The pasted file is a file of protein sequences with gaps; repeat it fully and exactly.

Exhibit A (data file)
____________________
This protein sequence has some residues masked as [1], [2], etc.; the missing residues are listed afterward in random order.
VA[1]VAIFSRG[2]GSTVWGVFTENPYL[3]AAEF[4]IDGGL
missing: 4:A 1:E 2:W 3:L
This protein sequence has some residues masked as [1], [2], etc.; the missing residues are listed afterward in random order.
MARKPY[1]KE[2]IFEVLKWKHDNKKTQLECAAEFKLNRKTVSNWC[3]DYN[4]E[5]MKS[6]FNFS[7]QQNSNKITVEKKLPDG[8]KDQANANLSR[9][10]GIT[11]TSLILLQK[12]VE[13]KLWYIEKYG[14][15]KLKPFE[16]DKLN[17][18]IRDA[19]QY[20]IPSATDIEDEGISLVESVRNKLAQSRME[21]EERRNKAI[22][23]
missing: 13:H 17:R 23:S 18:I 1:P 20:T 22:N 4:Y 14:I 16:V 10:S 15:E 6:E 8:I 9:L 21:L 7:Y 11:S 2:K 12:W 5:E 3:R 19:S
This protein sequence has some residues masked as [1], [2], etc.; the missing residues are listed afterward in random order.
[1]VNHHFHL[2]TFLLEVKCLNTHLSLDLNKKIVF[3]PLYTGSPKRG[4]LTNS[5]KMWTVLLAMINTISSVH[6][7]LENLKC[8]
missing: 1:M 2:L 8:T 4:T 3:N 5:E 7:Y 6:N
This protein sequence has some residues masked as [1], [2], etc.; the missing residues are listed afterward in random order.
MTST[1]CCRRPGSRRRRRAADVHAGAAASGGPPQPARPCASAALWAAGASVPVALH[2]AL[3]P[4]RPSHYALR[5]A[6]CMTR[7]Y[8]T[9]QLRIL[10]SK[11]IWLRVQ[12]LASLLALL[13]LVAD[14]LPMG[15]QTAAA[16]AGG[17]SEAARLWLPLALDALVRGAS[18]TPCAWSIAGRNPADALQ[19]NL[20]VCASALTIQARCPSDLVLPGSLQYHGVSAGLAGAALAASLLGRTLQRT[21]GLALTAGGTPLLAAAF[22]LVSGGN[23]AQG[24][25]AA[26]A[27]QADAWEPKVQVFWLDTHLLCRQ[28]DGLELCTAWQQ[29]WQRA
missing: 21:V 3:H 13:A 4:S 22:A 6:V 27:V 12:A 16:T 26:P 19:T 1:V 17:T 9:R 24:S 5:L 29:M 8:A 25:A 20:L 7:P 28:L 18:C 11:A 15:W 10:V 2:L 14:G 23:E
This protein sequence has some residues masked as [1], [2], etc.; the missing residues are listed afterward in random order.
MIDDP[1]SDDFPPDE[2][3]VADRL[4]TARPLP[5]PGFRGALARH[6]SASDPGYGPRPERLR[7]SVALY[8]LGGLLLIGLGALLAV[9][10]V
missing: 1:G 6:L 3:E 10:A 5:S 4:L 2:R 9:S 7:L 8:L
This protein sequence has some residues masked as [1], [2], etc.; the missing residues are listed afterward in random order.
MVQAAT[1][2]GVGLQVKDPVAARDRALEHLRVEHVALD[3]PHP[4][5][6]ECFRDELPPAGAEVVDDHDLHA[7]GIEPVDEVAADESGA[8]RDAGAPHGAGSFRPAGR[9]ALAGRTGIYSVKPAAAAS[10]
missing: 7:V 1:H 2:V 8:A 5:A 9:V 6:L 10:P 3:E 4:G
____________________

This protein sequence has some residues masked as [1], [2], etc.; the missing residues are listed afterward in random order.
VA[1]VAIFSRG[2]GSTVWGVFTENPYL[3]AAEF[4]IDGGL
missing: 4:A 1:E 2:W 3:L
This protein sequence has some residues masked as [1], [2], etc.; the missing residues are listed afterward in random order.
MARKPY[1]KE[2]IFEVLKWKHDNKKTQLECAAEFKLNRKTVSNWC[3]DYN[4]E[5]MKS[6]FNFS[7]QQNSNKITVEKKLPDG[8]KDQANANLSR[9][10]GIT[11]TSLILLQK[12]VE[13]KLWYIEKYG[14][15]KLKPFE[16]DKLN[17][18]IRDA[19]QY[20]IPSATDIEDEGISLVESVRNKLAQSRME[21]EERRNKAI[22][23]
missing: 13:H 17:R 23:S 18:I 1:P 20:T 22:N 4:Y 14:I 16:V 10:S 15:E 6:E 8:I 9:L 21:L 7:Y 11:S 2:K 12:W 5:E 3:R 19:S
This protein sequence has some residues masked as [1], [2], etc.; the missing residues are listed afterward in random order.
[1]VNHHFHL[2]TFLLEVKCLNTHLSLDLNKKIVF[3]PLYTGSPKRG[4]LTNS[5]KMWTVLLAMINTISSVH[6][7]LENLKC[8]
missing: 1:M 2:L 8:T 4:T 3:N 5:E 7:Y 6:N
This protein sequence has some residues masked as [1], [2], etc.; the missing residues are listed afterward in random order.
MTST[1]CCRRPGSRRRRRAADVHAGAAASGGPPQPARPCASAALWAAGASVPVALH[2]AL[3]P[4]RPSHYALR[5]A[6]CMTR[7]Y[8]T[9]QLRIL[10]SK[11]IWLRVQ[12]LASLLALL[13]LVAD[14]LPMG[15]QTAAA[16]AGG[17]SEAARLWLPLALDALVRGAS[18]TPCAWSIAGRNPADALQ[19]NL[20]VCASALTIQARCPSDLVLPGSLQYHGVSAGLAGAALAASLLGRTLQRT[21]GLALTAGGTPLLAAAF[22]LVSGGN[23]AQG[24][25]AA[26]A[27]QADAWEPKVQVFWLDTHLLCRQ[28]DGLELCTAWQQ[29]WQRA
missing: 21:V 3:H 13:A 4:S 22:A 6:V 27:V 12:A 16:T 26:P 19:T 1:V 17:T 9:R 24:S 5:L 29:M 8:A 25:A 20:L 7:P 28:L 18:C 11:A 15:W 10:V 2:L 14:G 23:E
This protein sequence has some residues masked as [1], [2], etc.; the missing residues are listed afterward in random order.
MIDDP[1]SDDFPPDE[2][3]VADRL[4]TARPLP[5]PGFRGALARH[6]SASDPGYGPRPERLR[7]SVALY[8]LGGLLLIGLGALLAV[9][10]V
missing: 1:G 6:L 3:E 10:A 5:S 4:L 2:R 9:S 7:L 8:L
This protein sequence has some residues masked as [1], [2], etc.; the missing residues are listed afterward in random order.
MVQAAT[1][2]GVGLQVKDPVAARDRALEHLRVEHVALD[3]PHP[4][5][6]ECFRDELPPAGAEVVDDHDLHA[7]GIEPVDEVAADESGA[8]RDAGAPHGAGSFRPAGR[9]ALAGRTGIYSVKPAAAAS[10]
missing: 7:V 1:H 2:V 8:A 5:A 9:V 6:L 10:P 3:E 4:G